Inside Egypt's Facebook Bunker (Video)
The New York Times today has a video report about an apartment near Tahrir Square in Cairo that serves as a crash pad for 20 or so young activists who post photos and videos and information about the ongoing Egyptian uprising on Facebook.
Here’s the video about “Cairo’s Facebook flat.” (I had to squish it to fit our column, but you can go here to see the original.)
Commentators have questioned how online social media could have played a significant role in a revolution in a country with only 20 percent Internet penetration. However, the flat residents, described as students and children of Cairo’s elite, give social media full credit.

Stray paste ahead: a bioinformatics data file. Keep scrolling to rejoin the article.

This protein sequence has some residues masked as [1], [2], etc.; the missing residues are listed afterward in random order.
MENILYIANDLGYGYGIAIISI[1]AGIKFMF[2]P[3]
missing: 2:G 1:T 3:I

“Facebook and Twitter is what started this revolution,” said Yusuf Bagato, an art student. “So it’s the most important element we have here. Most of the youth in Egypt have Facebook accounts, so it’s the easiest way to get to them.”
Here’s what appears to be the Tahrir Square Facebook page maintained by the group. The page has fewer than 2,000 registered fans, but lots of fresh content and activity.
Wael Ghonim, the recently freed Google executive who has become a hero in the Egyptian movement, is the administrator of another Facebook page called We are all Khaled Said. That page continues to be maintained and seems to have attracted a large international audience.